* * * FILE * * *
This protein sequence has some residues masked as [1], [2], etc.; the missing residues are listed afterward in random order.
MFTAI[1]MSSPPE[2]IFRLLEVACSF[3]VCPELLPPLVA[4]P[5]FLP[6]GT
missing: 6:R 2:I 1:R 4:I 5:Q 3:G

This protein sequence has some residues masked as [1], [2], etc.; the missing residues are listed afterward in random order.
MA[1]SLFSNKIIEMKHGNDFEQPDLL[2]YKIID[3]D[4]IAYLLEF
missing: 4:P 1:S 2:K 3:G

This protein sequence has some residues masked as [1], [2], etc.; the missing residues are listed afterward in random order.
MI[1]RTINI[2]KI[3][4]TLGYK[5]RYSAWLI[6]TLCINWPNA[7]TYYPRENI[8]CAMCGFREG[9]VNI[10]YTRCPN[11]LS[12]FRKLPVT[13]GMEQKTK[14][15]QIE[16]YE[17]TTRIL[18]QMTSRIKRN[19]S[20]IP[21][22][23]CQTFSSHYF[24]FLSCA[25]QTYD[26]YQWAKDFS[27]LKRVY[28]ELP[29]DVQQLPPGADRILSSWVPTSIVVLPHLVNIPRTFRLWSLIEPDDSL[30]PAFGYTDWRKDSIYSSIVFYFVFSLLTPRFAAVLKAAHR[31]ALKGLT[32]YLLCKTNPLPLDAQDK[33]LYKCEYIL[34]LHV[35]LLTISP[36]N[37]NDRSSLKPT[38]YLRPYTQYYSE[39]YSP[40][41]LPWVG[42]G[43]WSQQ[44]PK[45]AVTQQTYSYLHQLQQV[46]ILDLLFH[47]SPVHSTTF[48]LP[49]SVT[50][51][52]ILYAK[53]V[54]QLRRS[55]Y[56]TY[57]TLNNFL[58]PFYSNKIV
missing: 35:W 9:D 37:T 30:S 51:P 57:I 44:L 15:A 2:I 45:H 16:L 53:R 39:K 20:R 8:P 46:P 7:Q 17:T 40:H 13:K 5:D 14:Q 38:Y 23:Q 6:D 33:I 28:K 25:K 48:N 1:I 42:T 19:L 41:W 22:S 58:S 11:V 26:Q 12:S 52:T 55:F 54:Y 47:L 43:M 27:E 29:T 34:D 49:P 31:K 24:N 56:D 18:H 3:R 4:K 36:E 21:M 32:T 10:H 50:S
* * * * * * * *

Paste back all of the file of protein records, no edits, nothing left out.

This protein sequence has some residues masked as [1], [2], etc.; the missing residues are listed afterward in random order.
MFTAI[1]MSSPPE[2]IFRLLEVACSF[3]VCPELLPPLVA[4]P[5]FLP[6]GT
missing: 6:R 2:I 1:R 4:I 5:Q 3:G

This protein sequence has some residues masked as [1], [2], etc.; the missing residues are listed afterward in random order.
MA[1]SLFSNKIIEMKHGNDFEQPDLL[2]YKIID[3]D[4]IAYLLEF
missing: 4:P 1:S 2:K 3:G

This protein sequence has some residues masked as [1], [2], etc.; the missing residues are listed afterward in random order.
MI[1]RTINI[2]KI[3][4]TLGYK[5]RYSAWLI[6]TLCINWPNA[7]TYYPRENI[8]CAMCGFREG[9]VNI[10]YTRCPN[11]LS[12]FRKLPVT[13]GMEQKTK[14][15]QIE[16]YE[17]TTRIL[18]QMTSRIKRN[19]S[20]IP[21][22][23]CQTFSSHYF[24]FLSCA[25]QTYD[26]YQWAKDFS[27]LKRVY[28]ELP[29]DVQQLPPGADRILSSWVPTSIVVLPHLVNIPRTFRLWSLIEPDDSL[30]PAFGYTDWRKDSIYSSIVFYFVFSLLTPRFAAVLKAAHR[31]ALKGLT[32]YLLCKTNPLPLDAQDK[33]LYKCEYIL[34]LHV[35]LLTISP[36]N[37]NDRSSLKPT[38]YLRPYTQYYSE[39]YSP[40][41]LPWVG[42]G[43]WSQQ[44]PK[45]AVTQQTYSYLHQLQQV[46]ILDLLFH[47]SPVHSTTF[48]LP[49]SVT[50][51][52]ILYAK[53]V[54]QLRRS[55]Y[56]TY[57]TLNNFL[58]PFYSNKIV
missing: 35:W 9:D 37:T 30:S 51:P 57:I 44:L 15:A 2:I 45:H 16:L 53:R 39:K 20:R 8:P 46:P 7:Q 17:T 40:H 13:K 5:D 14:Q 38:Y 23:Q 6:D 33:I 28:K 25:K 48:N 1:I 42:T 19:L 41:W 22:S 58:S 11:V 26:Q 12:S 52:T 55:F 54:Y 47:L 43:M 27:E 29:T 34:D 49:P 31:K 24:N 56:D 18:H 3:R 4:K 36:E 21:M 32:T 10:H 50:S